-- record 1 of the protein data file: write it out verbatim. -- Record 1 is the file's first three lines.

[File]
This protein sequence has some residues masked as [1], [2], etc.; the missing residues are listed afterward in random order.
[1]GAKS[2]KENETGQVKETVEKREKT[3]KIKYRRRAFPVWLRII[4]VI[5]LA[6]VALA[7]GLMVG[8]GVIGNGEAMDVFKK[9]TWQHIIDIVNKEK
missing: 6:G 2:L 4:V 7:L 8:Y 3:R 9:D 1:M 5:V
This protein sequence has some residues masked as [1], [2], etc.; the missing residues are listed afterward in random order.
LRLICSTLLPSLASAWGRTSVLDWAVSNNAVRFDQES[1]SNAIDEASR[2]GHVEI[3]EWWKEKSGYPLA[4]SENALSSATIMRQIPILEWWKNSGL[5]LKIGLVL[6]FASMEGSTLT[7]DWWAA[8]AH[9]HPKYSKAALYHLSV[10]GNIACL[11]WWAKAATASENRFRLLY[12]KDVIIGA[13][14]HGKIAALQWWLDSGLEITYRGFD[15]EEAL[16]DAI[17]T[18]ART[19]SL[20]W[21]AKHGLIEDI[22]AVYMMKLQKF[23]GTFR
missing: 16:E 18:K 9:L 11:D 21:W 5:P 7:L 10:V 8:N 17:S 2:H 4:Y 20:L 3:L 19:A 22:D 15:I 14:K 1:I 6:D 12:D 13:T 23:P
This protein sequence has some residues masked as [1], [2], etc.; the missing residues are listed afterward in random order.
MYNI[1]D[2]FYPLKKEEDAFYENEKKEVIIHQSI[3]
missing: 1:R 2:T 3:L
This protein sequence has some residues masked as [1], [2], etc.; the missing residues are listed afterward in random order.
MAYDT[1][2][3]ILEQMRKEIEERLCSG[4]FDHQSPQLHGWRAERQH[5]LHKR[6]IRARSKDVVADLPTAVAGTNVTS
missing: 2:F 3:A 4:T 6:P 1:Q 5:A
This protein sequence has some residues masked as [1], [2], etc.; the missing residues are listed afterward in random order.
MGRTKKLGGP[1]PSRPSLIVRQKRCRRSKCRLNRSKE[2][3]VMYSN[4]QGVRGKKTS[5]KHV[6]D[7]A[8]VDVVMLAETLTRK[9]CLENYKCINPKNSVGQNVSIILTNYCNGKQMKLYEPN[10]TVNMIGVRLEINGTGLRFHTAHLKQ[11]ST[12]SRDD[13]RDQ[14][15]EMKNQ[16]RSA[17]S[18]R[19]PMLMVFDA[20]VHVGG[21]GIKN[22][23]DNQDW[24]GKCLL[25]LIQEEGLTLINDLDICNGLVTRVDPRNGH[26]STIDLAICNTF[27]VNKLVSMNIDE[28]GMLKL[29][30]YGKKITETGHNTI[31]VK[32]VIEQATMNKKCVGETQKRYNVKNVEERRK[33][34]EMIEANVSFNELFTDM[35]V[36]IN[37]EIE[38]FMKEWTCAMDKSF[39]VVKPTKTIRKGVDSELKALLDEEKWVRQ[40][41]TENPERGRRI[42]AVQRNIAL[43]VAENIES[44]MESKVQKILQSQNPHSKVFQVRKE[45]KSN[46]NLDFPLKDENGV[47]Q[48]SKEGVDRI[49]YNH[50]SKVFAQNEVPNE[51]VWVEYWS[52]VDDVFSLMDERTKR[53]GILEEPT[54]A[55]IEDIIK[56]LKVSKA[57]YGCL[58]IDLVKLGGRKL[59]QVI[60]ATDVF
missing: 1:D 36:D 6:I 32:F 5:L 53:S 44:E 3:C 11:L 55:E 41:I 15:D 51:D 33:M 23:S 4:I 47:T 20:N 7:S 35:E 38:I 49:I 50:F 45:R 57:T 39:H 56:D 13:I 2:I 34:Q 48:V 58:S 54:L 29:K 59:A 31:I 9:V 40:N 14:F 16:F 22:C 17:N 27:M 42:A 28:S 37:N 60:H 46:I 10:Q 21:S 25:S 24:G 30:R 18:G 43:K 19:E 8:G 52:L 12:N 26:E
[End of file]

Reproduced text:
This protein sequence has some residues masked as [1], [2], etc.; the missing residues are listed afterward in random order.
[1]GAKS[2]KENETGQVKETVEKREKT[3]KIKYRRRAFPVWLRII[4]VI[5]LA[6]VALA[7]GLMVG[8]GVIGNGEAMDVFKK[9]TWQHIIDIVNKEK
missing: 6:G 2:L 4:V 7:L 8:Y 3:R 9:D 1:M 5:V